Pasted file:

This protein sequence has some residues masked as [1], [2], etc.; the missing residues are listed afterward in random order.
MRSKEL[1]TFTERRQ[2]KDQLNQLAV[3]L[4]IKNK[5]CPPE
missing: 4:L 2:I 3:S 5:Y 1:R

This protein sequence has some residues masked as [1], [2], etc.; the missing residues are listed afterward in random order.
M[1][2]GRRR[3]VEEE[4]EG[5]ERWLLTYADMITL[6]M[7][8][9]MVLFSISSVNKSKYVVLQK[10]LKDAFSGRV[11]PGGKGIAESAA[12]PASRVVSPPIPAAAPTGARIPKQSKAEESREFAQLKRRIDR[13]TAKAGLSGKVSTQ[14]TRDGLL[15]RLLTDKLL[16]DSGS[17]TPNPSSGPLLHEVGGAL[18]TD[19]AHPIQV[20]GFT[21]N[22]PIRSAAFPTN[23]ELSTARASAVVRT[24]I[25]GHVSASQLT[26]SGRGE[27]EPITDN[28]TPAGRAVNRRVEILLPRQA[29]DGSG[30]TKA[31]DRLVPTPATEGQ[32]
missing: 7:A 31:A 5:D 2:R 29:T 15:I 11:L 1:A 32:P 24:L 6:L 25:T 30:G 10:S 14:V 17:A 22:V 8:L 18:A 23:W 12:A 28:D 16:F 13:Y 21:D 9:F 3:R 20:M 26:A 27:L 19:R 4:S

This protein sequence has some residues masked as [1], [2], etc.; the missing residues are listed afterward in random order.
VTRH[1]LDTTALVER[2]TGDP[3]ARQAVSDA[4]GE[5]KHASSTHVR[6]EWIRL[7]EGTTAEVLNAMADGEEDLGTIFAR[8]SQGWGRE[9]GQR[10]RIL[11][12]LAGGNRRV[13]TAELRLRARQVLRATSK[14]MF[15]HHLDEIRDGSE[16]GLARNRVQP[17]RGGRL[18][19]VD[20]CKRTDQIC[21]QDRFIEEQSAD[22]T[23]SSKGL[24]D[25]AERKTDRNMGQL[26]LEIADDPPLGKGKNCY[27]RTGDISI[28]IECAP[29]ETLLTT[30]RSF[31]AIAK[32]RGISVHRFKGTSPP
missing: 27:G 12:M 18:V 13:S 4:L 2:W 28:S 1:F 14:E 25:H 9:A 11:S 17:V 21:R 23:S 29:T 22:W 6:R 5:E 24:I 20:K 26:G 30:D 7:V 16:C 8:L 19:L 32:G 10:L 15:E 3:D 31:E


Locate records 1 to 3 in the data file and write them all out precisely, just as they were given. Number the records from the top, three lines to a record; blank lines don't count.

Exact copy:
This protein sequence has some residues masked as [1], [2], etc.; the missing residues are listed afterward in random order.
MRSKEL[1]TFTERRQ[2]KDQLNQLAV[3]L[4]IKNK[5]CPPE
missing: 4:L 2:I 3:S 5:Y 1:R

This protein sequence has some residues masked as [1], [2], etc.; the missing residues are listed afterward in random order.
M[1][2]GRRR[3]VEEE[4]EG[5]ERWLLTYADMITL[6]M[7][8][9]MVLFSISSVNKSKYVVLQK[10]LKDAFSGRV[11]PGGKGIAESAA[12]PASRVVSPPIPAAAPTGARIPKQSKAEESREFAQLKRRIDR[13]TAKAGLSGKVSTQ[14]TRDGLL[15]RLLTDKLL[16]DSGS[17]TPNPSSGPLLHEVGGAL[18]TD[19]AHPIQV[20]GFT[21]N[22]PIRSAAFPTN[23]ELSTARASAVVRT[24]I[25]GHVSASQLT[26]SGRGE[27]EPITDN[28]TPAGRAVNRRVEILLPRQA[29]DGSG[30]TKA[31]DRLVPTPATEGQ[32]
missing: 7:A 31:A 5:D 2:R 29:T 15:I 11:L 1:A 32:P 24:L 6:L 25:T 30:G 10:S 14:V 17:A 22:V 8:L 18:A 23:W 12:A 28:D 16:F 13:Y 21:D 9:F 3:R 20:M 26:A 27:L 19:R 4:S

This protein sequence has some residues masked as [1], [2], etc.; the missing residues are listed afterward in random order.
VTRH[1]LDTTALVER[2]TGDP[3]ARQAVSDA[4]GE[5]KHASSTHVR[6]EWIRL[7]EGTTAEVLNAMADGEEDLGTIFAR[8]SQGWGRE[9]GQR[10]RIL[11][12]LAGGNRRV[13]TAELRLRARQVLRATSK[14]MF[15]HHLDEIRDGSE[16]GLARNRVQP[17]RGGRL[18][19]VD[20]CKRTDQIC[21]QDRFIEEQSAD[22]T[23]SSKGL[24]D[25]AERKTDRNMGQL[26]LEIADDPPLGKGKNCY[27]RTGDISI[28]IECAP[29]ETLLTT[30]RSF[31]AIAK[32]RGISVHRFKGTSPP
missing: 27:G 12:M 18:V 13:S 4:L 2:W 28:S 1:F 14:E 25:H 9:A 11:S 17:V 21:R 23:S 29:T 22:W 6:R 5:E 24:I 20:K 26:G 30:D 7:V 16:C 8:L 19:L 32:G 10:L 15:E 3:D 31:E